The Stage: Coronavirus: Database launched to help theatremakers share skills. “A skills-sharing database for theatre has been set up to help artists and organisations create work during lockdown. Set up this week, the database already includes nearly 200 individual offers to help in areas including producing and administration, dramaturgy, marketing and mentoring.”
TechCrunch: Duolingo’s new app teaches children how to read and write. “Until now, Duolingo‘s focus was always squarely on teaching languages, but today, the company launched Duolingo ABC, a free English literacy app for children ages 3 to 6. Originally, the company had planned on unveiling this app later in the year, but due to the COVID-19 pandemic, it decided to launch it early to help parents who are now suddenly finding themselves homeschooling their children.”
MCN: The Ultimate Guide to Virtual Museum Resources, E-Learning, and Online Collections. “If you’re a museum tech enthusiast looking to be part of the conversation, join one of MCN’s Special Interest Groups (SIGs). They are currently free for non-members so more can share resources during the COVID-19 pandemic. This list will be continually updated with examples of museum and museum-adjacent virtual awesomeness. It is by no means exhaustive.” It sure isn’t. Also there isn’t any annotation. But it’s a big ol’ list if you want to go exploring.
TIME: Time for Kids Launches Free Digital Library for Those Affected Globally by School Closures During the Coronavirus Pandemic. “TIME for Kids, the school-based publication that has provided quality, trusted journalism to millions of students in elementary classrooms for 25 years, announced today that it will bring TIME for Kids to homes for the first time. As families, teachers and students adjust to school closures as a result of the global spread of COVID-19, the new TIME for Kids digital library will provide access to new issues of TIME for Kids and Your $, the financial literacy magazine for kids, each week. TIME for Kids will also make available a complete library of previously published editions from 2020 along with additional educational resources and activities.”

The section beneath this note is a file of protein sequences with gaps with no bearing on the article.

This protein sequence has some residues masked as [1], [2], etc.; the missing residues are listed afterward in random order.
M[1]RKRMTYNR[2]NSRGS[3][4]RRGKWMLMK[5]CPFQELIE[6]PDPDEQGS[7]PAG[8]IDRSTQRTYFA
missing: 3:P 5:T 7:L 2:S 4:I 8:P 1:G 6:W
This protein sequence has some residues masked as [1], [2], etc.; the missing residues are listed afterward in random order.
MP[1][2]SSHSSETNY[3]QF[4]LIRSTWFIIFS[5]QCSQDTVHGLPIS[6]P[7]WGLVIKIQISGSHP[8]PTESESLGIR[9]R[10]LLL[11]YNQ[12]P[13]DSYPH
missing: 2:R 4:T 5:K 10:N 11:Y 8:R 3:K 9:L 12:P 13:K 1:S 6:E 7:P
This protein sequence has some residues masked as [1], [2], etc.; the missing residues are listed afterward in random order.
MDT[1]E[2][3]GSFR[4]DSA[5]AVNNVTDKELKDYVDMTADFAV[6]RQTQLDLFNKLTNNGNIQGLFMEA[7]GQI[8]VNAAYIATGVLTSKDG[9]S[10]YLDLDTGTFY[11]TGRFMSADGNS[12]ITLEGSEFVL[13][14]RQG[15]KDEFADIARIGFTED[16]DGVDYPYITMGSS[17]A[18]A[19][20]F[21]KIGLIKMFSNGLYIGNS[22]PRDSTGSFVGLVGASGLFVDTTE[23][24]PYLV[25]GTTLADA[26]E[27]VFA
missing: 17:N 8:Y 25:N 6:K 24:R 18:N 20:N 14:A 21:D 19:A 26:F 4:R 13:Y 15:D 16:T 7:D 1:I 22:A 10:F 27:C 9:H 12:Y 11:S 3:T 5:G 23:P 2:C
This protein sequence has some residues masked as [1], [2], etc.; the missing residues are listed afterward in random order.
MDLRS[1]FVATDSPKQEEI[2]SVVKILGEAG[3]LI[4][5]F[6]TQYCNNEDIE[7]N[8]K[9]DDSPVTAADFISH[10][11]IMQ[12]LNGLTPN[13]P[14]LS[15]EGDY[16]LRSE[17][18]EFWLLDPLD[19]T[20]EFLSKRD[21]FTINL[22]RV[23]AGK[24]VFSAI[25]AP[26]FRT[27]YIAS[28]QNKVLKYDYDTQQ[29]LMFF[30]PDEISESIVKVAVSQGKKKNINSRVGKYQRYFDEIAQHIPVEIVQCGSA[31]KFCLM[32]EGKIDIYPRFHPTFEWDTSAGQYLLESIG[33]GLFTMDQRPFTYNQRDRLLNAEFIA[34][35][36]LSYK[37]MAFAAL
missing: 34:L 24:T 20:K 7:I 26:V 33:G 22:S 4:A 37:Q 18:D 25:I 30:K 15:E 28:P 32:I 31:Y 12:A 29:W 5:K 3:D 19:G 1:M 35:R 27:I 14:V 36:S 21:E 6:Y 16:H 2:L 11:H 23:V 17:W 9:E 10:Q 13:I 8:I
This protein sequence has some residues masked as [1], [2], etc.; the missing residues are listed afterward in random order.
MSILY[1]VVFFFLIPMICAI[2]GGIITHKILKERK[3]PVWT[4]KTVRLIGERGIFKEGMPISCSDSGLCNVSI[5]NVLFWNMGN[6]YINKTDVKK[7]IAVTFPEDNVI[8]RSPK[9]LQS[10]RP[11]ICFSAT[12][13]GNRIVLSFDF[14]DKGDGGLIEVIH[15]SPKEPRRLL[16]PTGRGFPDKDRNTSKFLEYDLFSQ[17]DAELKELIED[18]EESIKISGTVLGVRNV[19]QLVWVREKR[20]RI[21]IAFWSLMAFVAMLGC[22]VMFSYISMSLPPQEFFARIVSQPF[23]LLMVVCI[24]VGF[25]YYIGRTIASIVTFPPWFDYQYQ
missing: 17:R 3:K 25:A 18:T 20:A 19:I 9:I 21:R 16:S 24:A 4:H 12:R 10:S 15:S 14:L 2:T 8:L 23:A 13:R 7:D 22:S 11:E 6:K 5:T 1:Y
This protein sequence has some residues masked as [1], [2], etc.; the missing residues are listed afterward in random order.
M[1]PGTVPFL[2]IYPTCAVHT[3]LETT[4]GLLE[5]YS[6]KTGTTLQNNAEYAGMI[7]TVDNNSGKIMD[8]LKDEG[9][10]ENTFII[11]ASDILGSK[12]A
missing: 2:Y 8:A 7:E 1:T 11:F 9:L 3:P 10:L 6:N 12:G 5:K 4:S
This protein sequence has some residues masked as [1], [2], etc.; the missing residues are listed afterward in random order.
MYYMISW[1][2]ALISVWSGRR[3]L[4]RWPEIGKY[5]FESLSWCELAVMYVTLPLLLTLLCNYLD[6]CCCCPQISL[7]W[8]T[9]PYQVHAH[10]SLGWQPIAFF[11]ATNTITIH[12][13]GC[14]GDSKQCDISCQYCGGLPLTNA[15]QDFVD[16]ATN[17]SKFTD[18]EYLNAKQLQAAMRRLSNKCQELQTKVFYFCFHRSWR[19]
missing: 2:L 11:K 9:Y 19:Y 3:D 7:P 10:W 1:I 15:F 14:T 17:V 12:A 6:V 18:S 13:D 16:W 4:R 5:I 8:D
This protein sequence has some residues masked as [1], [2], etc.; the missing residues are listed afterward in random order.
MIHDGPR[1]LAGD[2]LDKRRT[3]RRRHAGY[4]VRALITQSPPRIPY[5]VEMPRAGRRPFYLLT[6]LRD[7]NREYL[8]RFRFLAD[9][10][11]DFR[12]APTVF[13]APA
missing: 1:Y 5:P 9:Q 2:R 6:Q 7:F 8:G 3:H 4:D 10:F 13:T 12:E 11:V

EdScoop: New website indexes free edtech resources during health crisis. “To support the continuity of education for students who can no longer attend classes due to the spread of COVID-19, technology companies have built a repository of free services available to teachers and students during the heath crisis, the White House Office of Science and Technology Policy announced Wednesday.”
BusinessWire: Epic Announces Free Support for Educators, Students and Families Impacted by COVID-19 School Closures (PRESS RELEASE). “In an effort to support educators, families and students impacted during COVID-19 school closures around the world, Epic today announced that they are providing all educators and librarians the ability to offer students remote access to the platform for FREE through the end of the school year, June 30, 2020, with no credit card required. Epic—the leading digital playground built for unmatched safety, discoverability and fun, reaching 20 million kids—is committed to empowering teachers across the globe with the opportunity to keep students reading and learning remotely during these uncertain times.”
Publishers Weekly: How Kids’ Lit Is Responding to the Coronavirus. “With widespread school and library closures due to the new coronavirus outbreak, children’s authors and publishers are going digital to provide kids with ways to read, draw, engage, and support other children who might need a helping hand. PW is tracking some of the most exciting efforts on social media and across the web, and will be updating our list regularly.”